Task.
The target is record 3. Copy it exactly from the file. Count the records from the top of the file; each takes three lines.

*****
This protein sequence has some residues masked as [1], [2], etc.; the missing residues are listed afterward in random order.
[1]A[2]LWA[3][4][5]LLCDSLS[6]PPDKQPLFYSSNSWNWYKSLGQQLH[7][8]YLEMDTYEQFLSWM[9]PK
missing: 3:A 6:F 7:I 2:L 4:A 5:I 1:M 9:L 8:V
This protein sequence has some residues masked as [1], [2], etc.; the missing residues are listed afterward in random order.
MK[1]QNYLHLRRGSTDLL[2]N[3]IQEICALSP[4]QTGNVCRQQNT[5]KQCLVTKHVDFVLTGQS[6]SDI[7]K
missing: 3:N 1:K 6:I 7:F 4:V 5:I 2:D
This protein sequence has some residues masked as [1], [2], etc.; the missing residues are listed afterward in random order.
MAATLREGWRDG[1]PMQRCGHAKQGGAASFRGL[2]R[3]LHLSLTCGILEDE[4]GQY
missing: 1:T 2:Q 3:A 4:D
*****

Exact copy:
This protein sequence has some residues masked as [1], [2], etc.; the missing residues are listed afterward in random order.
MAATLREGWRDG[1]PMQRCGHAKQGGAASFRGL[2]R[3]LHLSLTCGILEDE[4]GQY
missing: 1:T 2:Q 3:A 4:D